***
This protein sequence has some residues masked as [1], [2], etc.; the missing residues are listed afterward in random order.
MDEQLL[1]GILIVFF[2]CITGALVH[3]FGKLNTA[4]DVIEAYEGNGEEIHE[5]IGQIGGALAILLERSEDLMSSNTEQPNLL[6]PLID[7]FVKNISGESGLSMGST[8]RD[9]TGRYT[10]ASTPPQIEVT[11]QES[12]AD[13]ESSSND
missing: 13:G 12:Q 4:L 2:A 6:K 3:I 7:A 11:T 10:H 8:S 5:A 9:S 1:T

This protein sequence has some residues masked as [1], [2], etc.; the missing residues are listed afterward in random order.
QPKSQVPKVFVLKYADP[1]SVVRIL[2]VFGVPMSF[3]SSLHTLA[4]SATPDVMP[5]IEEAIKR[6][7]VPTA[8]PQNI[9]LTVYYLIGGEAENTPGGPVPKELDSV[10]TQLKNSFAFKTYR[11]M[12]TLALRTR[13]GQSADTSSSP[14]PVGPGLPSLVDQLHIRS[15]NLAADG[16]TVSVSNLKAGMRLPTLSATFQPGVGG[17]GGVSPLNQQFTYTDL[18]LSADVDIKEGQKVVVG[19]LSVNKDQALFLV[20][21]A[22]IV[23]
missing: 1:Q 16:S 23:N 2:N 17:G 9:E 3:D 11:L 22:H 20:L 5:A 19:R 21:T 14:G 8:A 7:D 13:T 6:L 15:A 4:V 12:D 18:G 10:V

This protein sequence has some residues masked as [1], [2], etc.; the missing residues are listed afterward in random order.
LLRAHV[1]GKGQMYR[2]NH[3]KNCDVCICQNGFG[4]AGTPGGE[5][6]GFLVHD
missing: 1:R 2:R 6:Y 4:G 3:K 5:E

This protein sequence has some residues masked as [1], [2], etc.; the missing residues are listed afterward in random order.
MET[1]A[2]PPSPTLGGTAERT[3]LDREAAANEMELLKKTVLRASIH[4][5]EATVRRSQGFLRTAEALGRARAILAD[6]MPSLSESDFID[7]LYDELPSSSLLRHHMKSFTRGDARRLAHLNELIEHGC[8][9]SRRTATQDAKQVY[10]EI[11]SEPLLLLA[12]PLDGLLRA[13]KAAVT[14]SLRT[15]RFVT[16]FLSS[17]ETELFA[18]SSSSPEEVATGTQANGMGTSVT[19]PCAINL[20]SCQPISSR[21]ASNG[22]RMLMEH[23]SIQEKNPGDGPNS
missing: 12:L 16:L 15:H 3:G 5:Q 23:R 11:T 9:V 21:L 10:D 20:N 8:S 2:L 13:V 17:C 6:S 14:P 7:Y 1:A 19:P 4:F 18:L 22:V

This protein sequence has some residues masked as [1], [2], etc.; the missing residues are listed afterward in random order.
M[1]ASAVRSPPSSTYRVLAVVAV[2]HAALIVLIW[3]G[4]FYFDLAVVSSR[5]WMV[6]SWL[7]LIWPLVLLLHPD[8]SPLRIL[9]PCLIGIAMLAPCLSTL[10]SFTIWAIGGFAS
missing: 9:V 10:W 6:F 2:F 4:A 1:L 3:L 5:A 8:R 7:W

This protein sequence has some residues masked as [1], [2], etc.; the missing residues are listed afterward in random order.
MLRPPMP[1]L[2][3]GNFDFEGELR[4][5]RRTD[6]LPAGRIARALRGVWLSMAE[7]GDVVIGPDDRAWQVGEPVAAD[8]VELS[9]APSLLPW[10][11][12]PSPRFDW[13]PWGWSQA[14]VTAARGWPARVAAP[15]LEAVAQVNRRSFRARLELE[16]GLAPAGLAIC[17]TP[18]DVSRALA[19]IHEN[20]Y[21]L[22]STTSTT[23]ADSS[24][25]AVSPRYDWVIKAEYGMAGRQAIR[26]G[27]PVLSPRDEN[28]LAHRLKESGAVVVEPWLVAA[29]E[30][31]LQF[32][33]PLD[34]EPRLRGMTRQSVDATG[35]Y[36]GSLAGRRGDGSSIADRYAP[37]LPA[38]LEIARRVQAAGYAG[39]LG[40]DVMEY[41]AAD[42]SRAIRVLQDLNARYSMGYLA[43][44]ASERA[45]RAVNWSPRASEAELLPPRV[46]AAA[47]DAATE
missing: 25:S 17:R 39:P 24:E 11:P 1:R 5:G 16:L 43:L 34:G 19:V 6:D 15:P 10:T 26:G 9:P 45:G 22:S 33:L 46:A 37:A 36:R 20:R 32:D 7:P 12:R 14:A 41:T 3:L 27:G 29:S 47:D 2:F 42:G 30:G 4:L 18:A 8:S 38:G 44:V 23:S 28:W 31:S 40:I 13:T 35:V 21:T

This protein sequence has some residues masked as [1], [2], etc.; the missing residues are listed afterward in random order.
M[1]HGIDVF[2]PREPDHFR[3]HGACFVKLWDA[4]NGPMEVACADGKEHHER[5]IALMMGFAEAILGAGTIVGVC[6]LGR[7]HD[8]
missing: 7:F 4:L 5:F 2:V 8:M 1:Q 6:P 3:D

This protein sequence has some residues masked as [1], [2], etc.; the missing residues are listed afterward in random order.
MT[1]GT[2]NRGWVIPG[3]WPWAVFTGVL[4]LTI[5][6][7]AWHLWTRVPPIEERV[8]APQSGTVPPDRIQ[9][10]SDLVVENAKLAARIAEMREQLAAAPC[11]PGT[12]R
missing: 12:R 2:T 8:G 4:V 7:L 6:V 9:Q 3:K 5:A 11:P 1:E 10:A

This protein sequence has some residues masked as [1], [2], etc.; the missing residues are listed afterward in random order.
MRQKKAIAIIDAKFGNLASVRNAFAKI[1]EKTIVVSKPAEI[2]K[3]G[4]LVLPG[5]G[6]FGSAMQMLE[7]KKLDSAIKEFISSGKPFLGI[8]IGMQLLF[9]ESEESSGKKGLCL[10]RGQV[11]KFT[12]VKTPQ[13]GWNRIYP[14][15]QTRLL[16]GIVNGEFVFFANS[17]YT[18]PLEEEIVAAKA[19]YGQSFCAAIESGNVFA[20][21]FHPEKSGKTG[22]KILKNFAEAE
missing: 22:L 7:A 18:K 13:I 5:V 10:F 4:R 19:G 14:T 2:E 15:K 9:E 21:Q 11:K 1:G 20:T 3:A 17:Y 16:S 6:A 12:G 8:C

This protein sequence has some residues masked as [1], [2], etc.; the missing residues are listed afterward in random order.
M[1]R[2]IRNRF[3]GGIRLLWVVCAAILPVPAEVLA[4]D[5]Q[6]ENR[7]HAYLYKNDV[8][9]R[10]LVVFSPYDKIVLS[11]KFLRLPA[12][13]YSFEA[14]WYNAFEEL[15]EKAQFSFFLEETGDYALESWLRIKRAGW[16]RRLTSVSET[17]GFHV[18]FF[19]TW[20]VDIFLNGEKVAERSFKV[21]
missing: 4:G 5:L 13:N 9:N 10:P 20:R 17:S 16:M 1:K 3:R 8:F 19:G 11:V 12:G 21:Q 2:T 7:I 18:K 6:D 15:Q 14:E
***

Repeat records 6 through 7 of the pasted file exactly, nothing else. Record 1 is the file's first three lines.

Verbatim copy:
This protein sequence has some residues masked as [1], [2], etc.; the missing residues are listed afterward in random order.
MLRPPMP[1]L[2][3]GNFDFEGELR[4][5]RRTD[6]LPAGRIARALRGVWLSMAE[7]GDVVIGPDDRAWQVGEPVAAD[8]VELS[9]APSLLPW[10][11][12]PSPRFDW[13]PWGWSQA[14]VTAARGWPARVAAP[15]LEAVAQVNRRSFRARLELE[16]GLAPAGLAIC[17]TP[18]DVSRALA[19]IHEN[20]Y[21]L[22]STTSTT[23]ADSS[24][25]AVSPRYDWVIKAEYGMAGRQAIR[26]G[27]PVLSPRDEN[28]LAHRLKESGAVVVEPWLVAA[29]E[30][31]LQF[32][33]PLD[34]EPRLRGMTRQSVDATG[35]Y[36]GSLAGRRGDGSSIADRYAP[37]LPA[38]LEIARRVQAAGYAG[39]LG[40]DVMEY[41]AAD[42]SRAIRVLQDLNARYSMGYLA[43][44]ASERA[45]RAVNWSPRASEAELLPPRV[46]AAA[47]DAATE
missing: 25:S 17:R 39:P 24:E 11:P 1:R 5:G 16:L 43:L 34:G 19:V 6:D 15:P 10:T 26:G 9:P 45:G 22:S 33:L 46:A 37:A 36:R 20:R 32:D 7:P 12:R 14:A 41:T 3:L 27:G 29:S 47:D 2:F 42:G 30:G 4:L 18:A 8:S 38:G 44:V 23:S 28:W 31:S 40:I 13:T 35:V 21:T

This protein sequence has some residues masked as [1], [2], etc.; the missing residues are listed afterward in random order.
M[1]HGIDVF[2]PREPDHFR[3]HGACFVKLWDA[4]NGPMEVACADGKEHHER[5]IALMMGFAEAILGAGTIVGVC[6]LGR[7]HD[8]
missing: 7:F 4:L 5:F 2:V 8:M 1:Q 6:P 3:D